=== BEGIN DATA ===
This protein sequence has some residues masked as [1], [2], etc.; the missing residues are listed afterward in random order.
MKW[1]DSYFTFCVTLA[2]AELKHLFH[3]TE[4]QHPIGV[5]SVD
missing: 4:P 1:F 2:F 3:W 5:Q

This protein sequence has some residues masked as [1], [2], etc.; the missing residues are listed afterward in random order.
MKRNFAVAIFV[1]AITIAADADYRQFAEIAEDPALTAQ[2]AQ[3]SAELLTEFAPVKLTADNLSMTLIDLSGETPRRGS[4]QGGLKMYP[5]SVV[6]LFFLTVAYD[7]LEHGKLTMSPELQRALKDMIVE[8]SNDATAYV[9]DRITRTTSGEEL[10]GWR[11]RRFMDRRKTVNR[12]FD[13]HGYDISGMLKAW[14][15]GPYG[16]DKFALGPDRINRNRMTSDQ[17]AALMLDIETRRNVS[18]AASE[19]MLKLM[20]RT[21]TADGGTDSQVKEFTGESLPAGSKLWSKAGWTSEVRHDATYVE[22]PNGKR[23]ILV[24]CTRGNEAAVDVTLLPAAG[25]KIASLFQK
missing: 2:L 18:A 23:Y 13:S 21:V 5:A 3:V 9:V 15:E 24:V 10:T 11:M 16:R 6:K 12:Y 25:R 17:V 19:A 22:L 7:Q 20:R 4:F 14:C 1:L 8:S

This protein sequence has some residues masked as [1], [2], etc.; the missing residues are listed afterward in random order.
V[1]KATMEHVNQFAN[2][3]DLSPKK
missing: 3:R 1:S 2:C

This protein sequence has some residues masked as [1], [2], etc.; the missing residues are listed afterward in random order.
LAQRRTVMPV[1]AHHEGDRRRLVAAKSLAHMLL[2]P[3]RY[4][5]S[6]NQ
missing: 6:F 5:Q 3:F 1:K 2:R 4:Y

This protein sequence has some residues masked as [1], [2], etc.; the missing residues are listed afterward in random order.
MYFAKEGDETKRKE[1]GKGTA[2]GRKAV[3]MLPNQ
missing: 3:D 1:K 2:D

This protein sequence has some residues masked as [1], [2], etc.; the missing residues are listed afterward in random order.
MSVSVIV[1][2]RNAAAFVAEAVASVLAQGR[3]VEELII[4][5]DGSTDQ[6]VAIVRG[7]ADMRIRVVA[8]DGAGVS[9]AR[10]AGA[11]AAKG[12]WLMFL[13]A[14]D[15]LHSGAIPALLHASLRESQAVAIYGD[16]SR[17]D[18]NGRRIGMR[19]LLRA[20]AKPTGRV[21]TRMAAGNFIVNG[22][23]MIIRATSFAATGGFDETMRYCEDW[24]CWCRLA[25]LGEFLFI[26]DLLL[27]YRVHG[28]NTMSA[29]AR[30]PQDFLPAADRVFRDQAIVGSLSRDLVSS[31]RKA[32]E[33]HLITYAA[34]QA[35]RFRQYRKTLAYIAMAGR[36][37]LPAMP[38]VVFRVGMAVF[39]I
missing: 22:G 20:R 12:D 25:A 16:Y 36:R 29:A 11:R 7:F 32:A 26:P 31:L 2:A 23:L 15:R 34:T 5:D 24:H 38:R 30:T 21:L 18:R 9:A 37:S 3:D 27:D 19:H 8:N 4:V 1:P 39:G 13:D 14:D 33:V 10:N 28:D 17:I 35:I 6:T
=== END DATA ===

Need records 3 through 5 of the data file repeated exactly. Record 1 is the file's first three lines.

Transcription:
This protein sequence has some residues masked as [1], [2], etc.; the missing residues are listed afterward in random order.
V[1]KATMEHVNQFAN[2][3]DLSPKK
missing: 3:R 1:S 2:C

This protein sequence has some residues masked as [1], [2], etc.; the missing residues are listed afterward in random order.
LAQRRTVMPV[1]AHHEGDRRRLVAAKSLAHMLL[2]P[3]RY[4][5]S[6]NQ
missing: 6:F 5:Q 3:F 1:K 2:R 4:Y

This protein sequence has some residues masked as [1], [2], etc.; the missing residues are listed afterward in random order.
MYFAKEGDETKRKE[1]GKGTA[2]GRKAV[3]MLPNQ
missing: 3:D 1:K 2:D